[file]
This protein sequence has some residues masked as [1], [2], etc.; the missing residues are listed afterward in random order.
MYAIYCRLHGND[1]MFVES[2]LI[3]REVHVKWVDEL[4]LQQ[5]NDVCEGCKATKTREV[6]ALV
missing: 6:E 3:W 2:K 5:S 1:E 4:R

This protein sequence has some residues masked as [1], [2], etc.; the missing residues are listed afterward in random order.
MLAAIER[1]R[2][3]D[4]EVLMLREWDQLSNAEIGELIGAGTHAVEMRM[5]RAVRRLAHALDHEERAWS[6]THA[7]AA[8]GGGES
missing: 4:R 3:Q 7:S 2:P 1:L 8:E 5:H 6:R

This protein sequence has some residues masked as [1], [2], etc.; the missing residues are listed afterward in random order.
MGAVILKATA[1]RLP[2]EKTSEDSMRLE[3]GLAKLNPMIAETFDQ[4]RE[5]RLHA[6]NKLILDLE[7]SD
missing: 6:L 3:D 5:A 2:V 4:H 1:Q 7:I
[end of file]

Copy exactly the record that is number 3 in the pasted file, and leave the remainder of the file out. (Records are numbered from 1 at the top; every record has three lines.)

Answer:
This protein sequence has some residues masked as [1], [2], etc.; the missing residues are listed afterward in random order.
MGAVILKATA[1]RLP[2]EKTSEDSMRLE[3]GLAKLNPMIAETFDQ[4]RE[5]RLHA[6]NKLILDLE[7]SD
missing: 6:L 3:D 5:A 2:V 4:H 1:Q 7:I